The Protest March
Commenting on the Protest march scheduled for June 27, Innocent said that the sole purpose of this demonstration is to register our concern regarding the issue of forced removal or deportation of Zimbabweans regardless of their immigration status, whatever, the outcome of the June 27 elections in Zimbabwe. Even though our life conditions as failed asylum seekers are a struggle - travelling far to sign regularly whilst not allowed to work and with no free access to the health delivery system is better compared to early removal to Zimbabwe. It is, therefore, our plea that Britain may employ a human face to the rehabilitation issue since most of us are casualties of Mugabe’s 28 years regime - left with no homes, no jobs, and no hope. He said Mugabe was behaving like a certain lion, called Maswera sei (how was your day) which once strayed from a game and killed lots of villagers in an area called Kariba in Zimbabwe. Innocent said when he came to UK in December 2001, he hid himself in a toilet at his cousins’ house where he lived when he heard a helicopter hovering above the house and when through the window he saw a police man patrolling the area with a huge Alsatian dog, thinking that Mugabe had sent his intelligence to pick him up, since he had come just come from working from a tabloid whose offices and printing presses Mugabe had bombed. We believe organizations such as Red Cross International, International Organization for Migration, No Borders, and others do back our cause as well. On that note it is our humble request on humanitarian ground that we may be given the choice to decide to settle and integrate in the UK or opt for a more realistic Voluntary Return package of not less than 15000 pounds as opposed to the present 3000 pounds. The thought of sudden return to the hell which Zimbabwe has been reduced to (a pariah state - no need to elaborate), is more than a nightmare. Mercy is what we are begging for so that we may not fulfill the adage, ‘from the frying pan into the fire’. Thank you.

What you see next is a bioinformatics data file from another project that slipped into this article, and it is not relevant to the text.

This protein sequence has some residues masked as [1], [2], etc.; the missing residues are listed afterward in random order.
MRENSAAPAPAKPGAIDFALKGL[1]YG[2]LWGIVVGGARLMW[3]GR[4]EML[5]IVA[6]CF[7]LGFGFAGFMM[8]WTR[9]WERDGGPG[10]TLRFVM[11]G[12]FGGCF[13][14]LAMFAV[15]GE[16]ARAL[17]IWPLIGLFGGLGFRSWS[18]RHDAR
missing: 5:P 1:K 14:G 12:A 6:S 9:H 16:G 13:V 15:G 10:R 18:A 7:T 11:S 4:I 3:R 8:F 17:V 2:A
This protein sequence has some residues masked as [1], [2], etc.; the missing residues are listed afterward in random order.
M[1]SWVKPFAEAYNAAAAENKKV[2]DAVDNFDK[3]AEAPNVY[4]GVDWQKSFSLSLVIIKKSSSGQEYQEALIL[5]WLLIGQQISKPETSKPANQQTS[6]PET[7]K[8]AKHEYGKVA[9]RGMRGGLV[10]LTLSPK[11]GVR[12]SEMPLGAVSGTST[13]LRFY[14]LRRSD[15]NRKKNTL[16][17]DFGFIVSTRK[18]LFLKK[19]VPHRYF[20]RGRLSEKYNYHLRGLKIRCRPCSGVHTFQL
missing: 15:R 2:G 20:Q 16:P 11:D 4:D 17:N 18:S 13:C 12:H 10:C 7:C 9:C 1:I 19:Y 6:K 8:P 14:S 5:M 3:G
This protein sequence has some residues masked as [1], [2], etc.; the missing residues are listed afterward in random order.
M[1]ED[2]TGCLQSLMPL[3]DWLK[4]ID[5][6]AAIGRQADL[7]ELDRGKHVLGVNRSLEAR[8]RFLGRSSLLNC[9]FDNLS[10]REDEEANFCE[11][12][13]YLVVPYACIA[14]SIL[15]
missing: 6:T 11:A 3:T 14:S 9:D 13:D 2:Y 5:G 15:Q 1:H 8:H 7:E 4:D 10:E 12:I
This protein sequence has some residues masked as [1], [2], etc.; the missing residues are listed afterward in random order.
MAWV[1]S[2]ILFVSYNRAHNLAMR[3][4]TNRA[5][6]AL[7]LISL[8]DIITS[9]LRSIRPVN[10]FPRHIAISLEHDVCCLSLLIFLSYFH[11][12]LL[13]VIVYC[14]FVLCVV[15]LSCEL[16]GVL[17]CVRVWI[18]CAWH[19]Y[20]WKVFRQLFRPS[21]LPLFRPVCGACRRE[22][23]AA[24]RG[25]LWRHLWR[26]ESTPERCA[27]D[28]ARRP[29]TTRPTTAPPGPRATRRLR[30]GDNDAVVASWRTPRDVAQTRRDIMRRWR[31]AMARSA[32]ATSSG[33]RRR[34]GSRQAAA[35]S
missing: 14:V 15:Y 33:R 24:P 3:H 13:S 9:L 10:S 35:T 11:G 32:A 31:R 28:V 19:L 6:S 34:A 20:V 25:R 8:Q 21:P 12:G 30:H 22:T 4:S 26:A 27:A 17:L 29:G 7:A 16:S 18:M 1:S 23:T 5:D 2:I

Amdani Juma said that he really felt sorry for his fellow Africans, Zimbabweans because of what is happening in their country. But then, he said, such was a typical problem in Africa whereby democracy was a casualty.
He then gave an account of his stay in various detention camps and the ordeals he had experienced with the immigration. He then pointed out that Zimbabweans in UK should not be afraid of Mugabe but the home office. He said the home office had too many powers: to restrain, to detain and to deport. He stressed the fact that he came to UK for safety and to serve fellow human beings, irrespective of colour or borders. He viewed UK citizens as fellow human beings, and had put aside his engineering degrees to voluntarily work as a support worker. He said he was developing his potential in that area, contributing tax in the UK.
Amdani then pleaded with the nationals to understand refugees/asylum seekers as fellow humans who need to be respected just like them and people who have rights to be respected too.
JOKE of THE DAY
An own goal for Zanu PF
When MDC President Morgan Tsvangirai took his campaign to one of Zimbabwe’s remotest rural areas, an old woman came close to him, looked at him squarely in the face and said, "Tell me are you really Morgan?"
Morgan replied, "Yes, I am Morgan"
Then she said, "I am happy to see you because all along I thought you were a white man. Mugabe told us you are a white man".
- Regis Manyanya